Volkswagen CEO Herbert Diess is in hot water. He’s apparently facing a no-confidence vote after pressure from the automaker’s worker council over his comment about the need to go electric faster.
Diess is among the biggest proponents of accelerating electric vehicle adoption within the legacy auto industry.
He has been vocal about his admiration of what Tesla is doing and has pushed for VW to follow Tesla’s lead in many aspects.
The CEO recently invited Elon Musk to talk to his executives and managers in order to motivate them.
He also said that the German automaker risks losing 30,000 jobs if it doesn’t accelerate electric vehicle production.
The comment and his constant comparisons to Tesla haven’t gone down well with many people within Volkswagen.
According to German reports, the concerns have now escalated to a board committee review following pressure from the company’s worker council.
It basically amounts to putting Diess up to a vote of no confidence even though the CEO received backing from the board for his electrification plan less than a year ago.
The CEO canceled a trip to the US in order to address the situation, and today, he gave a talk to employees amid the review.
He said [via Auto News Europe]:
I’m being frequently asked why I keep comparing us with Tesla. I know this is annoying to some. Even if I no longer talk about Elon Musk, he will still be there and revolutionizes our industry and keeps getting more competitive quickly.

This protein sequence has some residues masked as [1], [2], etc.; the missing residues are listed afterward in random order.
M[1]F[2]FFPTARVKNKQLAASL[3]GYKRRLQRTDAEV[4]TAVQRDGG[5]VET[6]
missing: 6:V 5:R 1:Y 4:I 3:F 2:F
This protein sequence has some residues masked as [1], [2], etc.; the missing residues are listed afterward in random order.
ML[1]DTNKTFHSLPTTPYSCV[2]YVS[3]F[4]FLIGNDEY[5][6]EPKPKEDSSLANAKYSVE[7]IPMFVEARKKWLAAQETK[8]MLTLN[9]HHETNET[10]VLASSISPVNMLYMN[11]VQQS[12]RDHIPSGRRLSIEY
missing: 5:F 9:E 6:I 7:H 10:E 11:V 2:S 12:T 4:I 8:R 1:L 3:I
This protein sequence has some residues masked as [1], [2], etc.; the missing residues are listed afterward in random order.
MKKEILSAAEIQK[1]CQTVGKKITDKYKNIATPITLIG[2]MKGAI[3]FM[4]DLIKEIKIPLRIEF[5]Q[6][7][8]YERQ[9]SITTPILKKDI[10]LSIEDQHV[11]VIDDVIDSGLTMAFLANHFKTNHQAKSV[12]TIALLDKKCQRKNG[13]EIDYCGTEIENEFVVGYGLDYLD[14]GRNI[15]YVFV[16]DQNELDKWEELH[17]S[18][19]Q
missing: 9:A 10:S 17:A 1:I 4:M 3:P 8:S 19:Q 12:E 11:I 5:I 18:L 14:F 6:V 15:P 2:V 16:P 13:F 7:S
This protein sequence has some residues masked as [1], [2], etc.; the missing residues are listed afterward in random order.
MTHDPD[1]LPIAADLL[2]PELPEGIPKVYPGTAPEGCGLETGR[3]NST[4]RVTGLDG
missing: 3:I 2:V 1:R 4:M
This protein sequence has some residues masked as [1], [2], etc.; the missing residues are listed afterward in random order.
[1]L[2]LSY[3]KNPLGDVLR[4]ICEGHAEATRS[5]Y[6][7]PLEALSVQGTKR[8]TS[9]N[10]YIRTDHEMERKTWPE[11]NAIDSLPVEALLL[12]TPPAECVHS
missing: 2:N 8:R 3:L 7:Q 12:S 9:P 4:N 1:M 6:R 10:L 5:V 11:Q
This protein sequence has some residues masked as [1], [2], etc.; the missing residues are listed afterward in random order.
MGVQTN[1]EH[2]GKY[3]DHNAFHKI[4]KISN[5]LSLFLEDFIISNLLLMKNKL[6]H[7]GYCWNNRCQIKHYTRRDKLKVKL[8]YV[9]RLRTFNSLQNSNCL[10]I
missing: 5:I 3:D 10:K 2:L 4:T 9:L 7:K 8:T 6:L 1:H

About his comments that 30,000 jobs are at risk, Diess added:
Yes, I’m worried about Wolfsburg. I want that your children and grandchildren can still have a secure job here with us in Wolfsburg. That’s my point today. That’s why I’m here.
While the situation is being framed as the worker council fighting Diess’ electric push, the council insists that they support it, but they fear job losses in the process.
For example, they complained about the company’s capacity to secure chip supply, which has been less of an issue for Tesla.
I don’t get why they would blame Diess for saying that jobs are at risk. They are, and it’s not his fault.
Diess has been pushing for years to accelerate electric vehicle production at the company, and he has seen a lot of pushback.
If VW doesn’t accelerate its transition, it will find itself with a lot of stranded assets, and yes, jobs will go away.
It sounds to me like Diess is trying to avoid that. I don’t why pointing it out is an actual problem.
Would they prefer if he kept his head in the sand? What am I missing?
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